[Maryanne]Just to be clear these "caves" are not real caves, but these giant boulders have been tossed in a pile, and landed on top of each other; you can crawl, walk and have a party in the various "caverns" left in the gaps between the boulders - it's really amazing, and as usual our pictures can never do the scene justice.

Beyond Devils Beach there is more and more stunning scenery and beaches, but this time the tourists don't follow. We spend hours here, and Kyle finds a crab to befriend

While Maryanne Discovered this guy - petrified - and stuck in the rock

[Kyle]The next beach was also deserted and composed of fist size (and larger) pieces of coral of all different shapes. The huge boulders here were just as dramatic as The Baths. Eventually, I scrambled to the end of the beach and got as far as I could before finding a vertical face there was no chance of me passing. After yet more photographs, we returned on the path back to Footprint. Our guidebooks had told us that the crowds tend to thin out after 1pm. However, we found the beaches and caves busier than ever at 2pm. At one of the choke points on the trail to the Baths, we had to wait for a chain of 40+ people passing in the opposite direction. By that time we were starting to feel like elephants in the circus, each holding on to the others tail - time to leave.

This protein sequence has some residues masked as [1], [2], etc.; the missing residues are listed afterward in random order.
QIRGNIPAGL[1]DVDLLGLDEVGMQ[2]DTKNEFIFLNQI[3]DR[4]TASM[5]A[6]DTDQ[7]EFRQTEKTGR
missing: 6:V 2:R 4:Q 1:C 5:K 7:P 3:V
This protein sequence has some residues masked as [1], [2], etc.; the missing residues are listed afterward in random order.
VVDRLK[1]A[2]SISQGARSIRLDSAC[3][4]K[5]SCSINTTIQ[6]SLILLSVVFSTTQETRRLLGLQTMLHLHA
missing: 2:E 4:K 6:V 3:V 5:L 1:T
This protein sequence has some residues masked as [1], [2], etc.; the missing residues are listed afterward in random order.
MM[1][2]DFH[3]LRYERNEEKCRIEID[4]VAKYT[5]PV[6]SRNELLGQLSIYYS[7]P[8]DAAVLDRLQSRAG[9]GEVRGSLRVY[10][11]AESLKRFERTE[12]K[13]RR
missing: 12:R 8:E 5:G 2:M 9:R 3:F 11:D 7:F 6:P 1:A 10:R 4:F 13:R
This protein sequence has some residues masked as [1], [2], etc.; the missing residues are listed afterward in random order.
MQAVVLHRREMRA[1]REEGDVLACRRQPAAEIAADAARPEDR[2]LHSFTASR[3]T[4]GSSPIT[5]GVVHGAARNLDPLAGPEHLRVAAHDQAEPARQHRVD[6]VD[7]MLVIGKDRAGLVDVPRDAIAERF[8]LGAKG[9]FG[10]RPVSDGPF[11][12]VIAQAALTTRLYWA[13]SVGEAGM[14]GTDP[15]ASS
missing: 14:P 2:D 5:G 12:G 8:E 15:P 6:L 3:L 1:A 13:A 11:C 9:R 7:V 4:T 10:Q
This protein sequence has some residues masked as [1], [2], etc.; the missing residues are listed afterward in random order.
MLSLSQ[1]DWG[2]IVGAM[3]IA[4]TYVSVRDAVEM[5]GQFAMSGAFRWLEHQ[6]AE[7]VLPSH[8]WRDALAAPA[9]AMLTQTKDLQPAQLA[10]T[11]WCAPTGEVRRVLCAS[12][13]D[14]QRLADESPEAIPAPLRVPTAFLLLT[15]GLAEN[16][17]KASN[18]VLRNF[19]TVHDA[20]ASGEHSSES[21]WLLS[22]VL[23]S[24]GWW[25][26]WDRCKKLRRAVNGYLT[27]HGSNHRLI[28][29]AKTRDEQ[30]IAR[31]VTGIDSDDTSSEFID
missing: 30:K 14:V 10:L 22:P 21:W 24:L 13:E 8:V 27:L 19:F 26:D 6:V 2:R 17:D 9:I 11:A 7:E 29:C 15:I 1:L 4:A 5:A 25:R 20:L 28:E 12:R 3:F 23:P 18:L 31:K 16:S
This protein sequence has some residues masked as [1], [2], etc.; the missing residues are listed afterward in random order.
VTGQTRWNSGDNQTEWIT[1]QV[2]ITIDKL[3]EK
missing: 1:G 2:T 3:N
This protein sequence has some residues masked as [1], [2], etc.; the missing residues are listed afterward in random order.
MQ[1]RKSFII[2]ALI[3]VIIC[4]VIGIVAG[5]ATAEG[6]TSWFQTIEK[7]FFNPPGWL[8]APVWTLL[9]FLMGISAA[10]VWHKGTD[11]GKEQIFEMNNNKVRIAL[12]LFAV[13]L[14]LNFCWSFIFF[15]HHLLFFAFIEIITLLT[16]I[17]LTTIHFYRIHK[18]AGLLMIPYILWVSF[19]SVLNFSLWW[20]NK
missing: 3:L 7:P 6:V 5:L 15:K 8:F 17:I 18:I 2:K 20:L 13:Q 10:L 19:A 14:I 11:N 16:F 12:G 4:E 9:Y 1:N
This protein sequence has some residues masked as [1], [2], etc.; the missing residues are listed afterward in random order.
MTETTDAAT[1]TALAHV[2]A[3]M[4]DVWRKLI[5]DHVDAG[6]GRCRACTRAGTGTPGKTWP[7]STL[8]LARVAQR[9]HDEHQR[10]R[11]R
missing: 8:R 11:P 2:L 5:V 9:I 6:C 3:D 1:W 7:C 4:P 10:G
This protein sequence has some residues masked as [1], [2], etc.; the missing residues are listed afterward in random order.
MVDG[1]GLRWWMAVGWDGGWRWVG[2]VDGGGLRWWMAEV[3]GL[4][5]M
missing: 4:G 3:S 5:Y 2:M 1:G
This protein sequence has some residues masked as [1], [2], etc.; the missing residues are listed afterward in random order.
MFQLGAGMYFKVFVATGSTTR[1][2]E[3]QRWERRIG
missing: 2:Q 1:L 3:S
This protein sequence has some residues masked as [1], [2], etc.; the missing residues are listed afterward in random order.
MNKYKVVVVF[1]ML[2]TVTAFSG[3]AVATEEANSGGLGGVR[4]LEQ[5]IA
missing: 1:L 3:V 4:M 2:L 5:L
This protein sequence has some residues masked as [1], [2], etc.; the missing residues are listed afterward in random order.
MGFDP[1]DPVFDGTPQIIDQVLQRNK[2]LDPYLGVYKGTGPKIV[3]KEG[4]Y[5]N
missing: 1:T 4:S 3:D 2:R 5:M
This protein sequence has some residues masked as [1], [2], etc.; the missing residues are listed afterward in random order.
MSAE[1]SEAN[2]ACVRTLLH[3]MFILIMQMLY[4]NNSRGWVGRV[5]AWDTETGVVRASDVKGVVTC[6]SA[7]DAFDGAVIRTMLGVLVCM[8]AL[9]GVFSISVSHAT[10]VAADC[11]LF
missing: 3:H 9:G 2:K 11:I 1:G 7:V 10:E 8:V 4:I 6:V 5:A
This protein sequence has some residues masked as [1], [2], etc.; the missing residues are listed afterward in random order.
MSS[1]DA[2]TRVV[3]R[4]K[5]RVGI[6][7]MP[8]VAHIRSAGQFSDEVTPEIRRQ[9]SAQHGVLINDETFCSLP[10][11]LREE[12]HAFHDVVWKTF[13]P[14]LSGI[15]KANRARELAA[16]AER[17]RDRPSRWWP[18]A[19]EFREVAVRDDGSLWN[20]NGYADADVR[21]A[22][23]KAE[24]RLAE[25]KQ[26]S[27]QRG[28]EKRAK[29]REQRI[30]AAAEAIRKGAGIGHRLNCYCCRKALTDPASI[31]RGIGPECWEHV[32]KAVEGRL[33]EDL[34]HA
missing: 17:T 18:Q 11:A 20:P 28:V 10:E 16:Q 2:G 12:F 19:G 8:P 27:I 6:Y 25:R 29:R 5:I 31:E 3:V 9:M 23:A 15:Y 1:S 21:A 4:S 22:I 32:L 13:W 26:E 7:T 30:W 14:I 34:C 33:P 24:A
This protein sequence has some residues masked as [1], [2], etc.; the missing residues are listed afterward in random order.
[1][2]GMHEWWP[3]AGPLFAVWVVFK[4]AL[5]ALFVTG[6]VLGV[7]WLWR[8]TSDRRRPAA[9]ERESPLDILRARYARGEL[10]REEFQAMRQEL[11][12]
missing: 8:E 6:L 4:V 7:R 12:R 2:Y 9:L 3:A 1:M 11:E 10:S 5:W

On the way out, we stopped by the shack of a local artist who makes jewelry from Conch shells. Maryanne and I particularly liked the necklaces, so we decided to splash out and purchase one. Arthur was low key, friendly, and a pleasure to give a sale too - he even charged us less than the already inexpensive ticket price (without us even asking), and gave us a spare lanyard to hold the conch pendant.

Maryanne, being a "non-standard-issue" type girl, reacted the way most women would have to a diamond; (which is definitely the opposite to the way Maryanne would react to diamonds). I must say it does look beautiful on her.

On the walk back to Spanish town we passed by the entrance to Spring Cove, and decided to investigate. What a wonderful detour! With the same swimming holes and rock structures of the baths, but filled with a smattering of locals celebrating the commonwealth day holiday at the main entry part of the beach (with Picnic tables and BBQs), but otherwise deserted - we had loooooong stretches of pristine beach to ourselves. The water was what the British call more-ish, like when you get a craving for something and just can't stop gobbling it down - I could not stay out of it; it was so warm and beautiful.